This year, a medium-term fiscal policy statement, a fiscal policy strategy statement and a macro economic framework statement were also presented along with the Budget. The Fiscal Responsibility and Budget Management Act (FRBM) and the macro economic backdrop aims at elimination of revenue deficit by 2008-09; growth to be sustained by increased production and value addition in agriculture, a marked improvement in industrial production and continued buoyancy in the performance of the services sector; and 5-year road map to achieve the NCMP objective of bringing about rapid growth with stability and equity.

The finance minister has set for himself some key thrust areas in the Budget like doubling agricultural credit in three years, accelerating the completion of irrigation projects and investing in rural infrastructure; providing farm insurance and livestock insurance; improving agricultural product markets, and promoting agri-businesses; drinking water for all; expanding water harvesting, watershed development and minor-irrigation and micro-irrigation schemes; enhancing investment in industry- public and private, domestic and foreign - to create new jobs; creating space for small-scale industry to thrive and grow; electricity for all; universal access to telecommunication facilities; more housing for the poor; access to medical care through health insurance; and encouraging savings, and protecting the savings of the senior citizens.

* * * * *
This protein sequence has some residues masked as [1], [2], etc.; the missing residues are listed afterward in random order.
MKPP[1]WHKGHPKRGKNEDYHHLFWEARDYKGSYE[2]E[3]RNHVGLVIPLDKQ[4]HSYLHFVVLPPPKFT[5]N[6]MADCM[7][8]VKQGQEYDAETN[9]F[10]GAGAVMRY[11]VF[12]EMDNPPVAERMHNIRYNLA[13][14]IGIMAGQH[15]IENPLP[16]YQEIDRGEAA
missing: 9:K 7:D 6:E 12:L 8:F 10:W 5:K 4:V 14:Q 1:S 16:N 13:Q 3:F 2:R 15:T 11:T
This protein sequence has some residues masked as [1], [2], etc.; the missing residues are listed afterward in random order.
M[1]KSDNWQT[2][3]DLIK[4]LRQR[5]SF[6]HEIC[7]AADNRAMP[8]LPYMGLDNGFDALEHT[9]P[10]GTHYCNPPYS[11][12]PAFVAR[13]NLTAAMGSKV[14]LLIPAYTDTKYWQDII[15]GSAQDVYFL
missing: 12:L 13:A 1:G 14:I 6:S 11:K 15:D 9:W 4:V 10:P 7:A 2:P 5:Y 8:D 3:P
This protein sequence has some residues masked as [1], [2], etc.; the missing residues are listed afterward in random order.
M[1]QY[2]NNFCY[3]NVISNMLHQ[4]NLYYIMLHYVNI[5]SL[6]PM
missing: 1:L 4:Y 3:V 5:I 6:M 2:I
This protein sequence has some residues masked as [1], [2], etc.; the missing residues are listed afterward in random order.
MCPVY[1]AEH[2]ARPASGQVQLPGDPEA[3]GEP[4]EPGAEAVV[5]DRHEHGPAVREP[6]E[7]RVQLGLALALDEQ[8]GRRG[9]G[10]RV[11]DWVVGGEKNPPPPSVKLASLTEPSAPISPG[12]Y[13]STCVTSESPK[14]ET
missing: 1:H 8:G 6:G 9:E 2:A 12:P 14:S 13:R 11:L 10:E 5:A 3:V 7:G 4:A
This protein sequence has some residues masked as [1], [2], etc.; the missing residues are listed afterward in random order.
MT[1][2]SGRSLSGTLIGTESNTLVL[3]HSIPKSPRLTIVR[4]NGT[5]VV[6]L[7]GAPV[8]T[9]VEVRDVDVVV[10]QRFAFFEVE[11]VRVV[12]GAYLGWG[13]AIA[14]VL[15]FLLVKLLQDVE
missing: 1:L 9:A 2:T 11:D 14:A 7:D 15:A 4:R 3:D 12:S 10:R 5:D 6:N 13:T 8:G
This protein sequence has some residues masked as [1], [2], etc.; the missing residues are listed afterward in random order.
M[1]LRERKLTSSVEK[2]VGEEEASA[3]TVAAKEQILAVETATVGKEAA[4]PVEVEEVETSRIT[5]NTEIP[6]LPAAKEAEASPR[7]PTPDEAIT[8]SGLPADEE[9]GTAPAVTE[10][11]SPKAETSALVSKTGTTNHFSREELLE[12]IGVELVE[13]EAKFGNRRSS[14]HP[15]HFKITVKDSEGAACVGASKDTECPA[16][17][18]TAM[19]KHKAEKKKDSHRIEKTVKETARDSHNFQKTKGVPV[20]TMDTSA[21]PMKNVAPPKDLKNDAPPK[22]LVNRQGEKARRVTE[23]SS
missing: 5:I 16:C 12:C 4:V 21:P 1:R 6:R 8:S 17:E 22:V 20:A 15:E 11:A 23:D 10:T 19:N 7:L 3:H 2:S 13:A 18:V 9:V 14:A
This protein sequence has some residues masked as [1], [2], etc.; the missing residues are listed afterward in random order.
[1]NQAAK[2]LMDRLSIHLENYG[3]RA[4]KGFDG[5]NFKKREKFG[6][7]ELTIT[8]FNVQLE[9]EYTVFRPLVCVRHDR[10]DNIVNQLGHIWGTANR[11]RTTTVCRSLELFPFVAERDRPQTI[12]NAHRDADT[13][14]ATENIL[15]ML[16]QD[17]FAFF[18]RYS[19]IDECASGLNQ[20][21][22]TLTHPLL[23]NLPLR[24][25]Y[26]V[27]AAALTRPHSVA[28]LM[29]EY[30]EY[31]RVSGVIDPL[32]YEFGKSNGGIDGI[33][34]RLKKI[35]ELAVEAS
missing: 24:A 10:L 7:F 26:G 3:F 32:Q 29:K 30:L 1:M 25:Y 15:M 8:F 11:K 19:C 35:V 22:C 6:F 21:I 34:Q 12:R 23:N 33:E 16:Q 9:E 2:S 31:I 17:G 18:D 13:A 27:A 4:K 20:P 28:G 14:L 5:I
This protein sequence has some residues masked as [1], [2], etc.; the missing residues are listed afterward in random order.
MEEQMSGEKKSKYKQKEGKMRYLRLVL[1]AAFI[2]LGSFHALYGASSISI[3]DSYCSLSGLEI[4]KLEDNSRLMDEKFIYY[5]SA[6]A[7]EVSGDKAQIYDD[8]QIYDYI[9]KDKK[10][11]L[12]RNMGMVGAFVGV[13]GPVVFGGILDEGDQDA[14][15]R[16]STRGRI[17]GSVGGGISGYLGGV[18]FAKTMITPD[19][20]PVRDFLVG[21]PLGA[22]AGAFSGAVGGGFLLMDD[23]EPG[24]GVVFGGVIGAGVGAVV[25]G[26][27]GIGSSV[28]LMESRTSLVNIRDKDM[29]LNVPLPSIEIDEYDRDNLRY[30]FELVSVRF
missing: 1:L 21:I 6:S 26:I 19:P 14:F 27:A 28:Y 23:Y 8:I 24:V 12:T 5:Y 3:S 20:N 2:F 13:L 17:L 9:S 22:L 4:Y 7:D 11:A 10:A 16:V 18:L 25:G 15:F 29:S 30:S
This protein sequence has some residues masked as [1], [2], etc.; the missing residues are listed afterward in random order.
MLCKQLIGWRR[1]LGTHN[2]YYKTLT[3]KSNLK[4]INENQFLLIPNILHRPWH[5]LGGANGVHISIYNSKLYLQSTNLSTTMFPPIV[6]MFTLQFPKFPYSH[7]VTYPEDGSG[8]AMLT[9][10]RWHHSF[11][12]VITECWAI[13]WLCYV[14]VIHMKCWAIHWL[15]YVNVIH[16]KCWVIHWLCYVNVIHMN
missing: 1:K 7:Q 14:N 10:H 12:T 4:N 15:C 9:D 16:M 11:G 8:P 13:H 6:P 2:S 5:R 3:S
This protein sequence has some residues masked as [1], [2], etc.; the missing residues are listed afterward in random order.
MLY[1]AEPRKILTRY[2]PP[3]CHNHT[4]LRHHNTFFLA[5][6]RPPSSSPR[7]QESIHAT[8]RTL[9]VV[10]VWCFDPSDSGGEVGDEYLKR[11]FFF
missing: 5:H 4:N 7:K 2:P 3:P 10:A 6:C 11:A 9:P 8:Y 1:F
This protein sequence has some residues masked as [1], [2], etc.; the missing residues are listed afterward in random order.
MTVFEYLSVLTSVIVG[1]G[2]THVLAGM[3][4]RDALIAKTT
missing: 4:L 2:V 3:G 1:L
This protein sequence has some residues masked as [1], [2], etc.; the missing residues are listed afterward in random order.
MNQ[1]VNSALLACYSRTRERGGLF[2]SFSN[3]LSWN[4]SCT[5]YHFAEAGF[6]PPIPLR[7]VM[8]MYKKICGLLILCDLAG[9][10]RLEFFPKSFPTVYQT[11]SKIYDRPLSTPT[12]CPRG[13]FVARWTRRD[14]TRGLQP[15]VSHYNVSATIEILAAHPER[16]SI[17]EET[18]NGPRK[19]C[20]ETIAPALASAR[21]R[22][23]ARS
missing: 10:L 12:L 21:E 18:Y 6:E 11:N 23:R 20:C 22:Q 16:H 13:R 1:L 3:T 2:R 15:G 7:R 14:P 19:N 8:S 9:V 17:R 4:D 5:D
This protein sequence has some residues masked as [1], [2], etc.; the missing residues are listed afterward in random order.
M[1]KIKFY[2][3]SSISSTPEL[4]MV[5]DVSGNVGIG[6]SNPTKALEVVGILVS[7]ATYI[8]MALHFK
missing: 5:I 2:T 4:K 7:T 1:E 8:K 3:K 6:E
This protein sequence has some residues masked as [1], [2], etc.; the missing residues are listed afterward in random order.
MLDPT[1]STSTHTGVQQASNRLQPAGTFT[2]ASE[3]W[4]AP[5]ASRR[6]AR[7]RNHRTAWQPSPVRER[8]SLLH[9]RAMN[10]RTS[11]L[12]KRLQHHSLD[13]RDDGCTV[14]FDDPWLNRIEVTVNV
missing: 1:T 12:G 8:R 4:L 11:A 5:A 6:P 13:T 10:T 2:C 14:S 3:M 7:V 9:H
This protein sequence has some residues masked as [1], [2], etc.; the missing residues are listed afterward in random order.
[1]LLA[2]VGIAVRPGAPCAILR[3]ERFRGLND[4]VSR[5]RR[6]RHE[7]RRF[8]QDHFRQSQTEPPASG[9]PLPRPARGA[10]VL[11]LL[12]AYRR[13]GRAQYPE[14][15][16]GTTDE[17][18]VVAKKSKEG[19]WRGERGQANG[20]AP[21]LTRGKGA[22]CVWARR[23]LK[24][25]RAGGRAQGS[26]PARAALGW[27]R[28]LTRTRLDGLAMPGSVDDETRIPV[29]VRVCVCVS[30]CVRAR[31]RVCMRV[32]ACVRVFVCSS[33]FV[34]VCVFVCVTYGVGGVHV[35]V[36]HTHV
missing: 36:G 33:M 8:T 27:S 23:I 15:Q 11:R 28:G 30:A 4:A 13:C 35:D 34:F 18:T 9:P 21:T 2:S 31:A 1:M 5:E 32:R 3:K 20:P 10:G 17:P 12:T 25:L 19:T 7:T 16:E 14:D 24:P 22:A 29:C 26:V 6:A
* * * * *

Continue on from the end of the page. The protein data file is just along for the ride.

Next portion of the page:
For education, the government would levy an education cess of 2 per cent. The new cess will yield about Rs. 40,000-50,000 million in one full year. This amount will be earmarked for education, including cooked mid-day meal. The government also proposed to launch a programme in the Central sector to upgrade 500 ITIs (Industrial Training Institutes) over the next five years at the rate of 100 ITIs per year.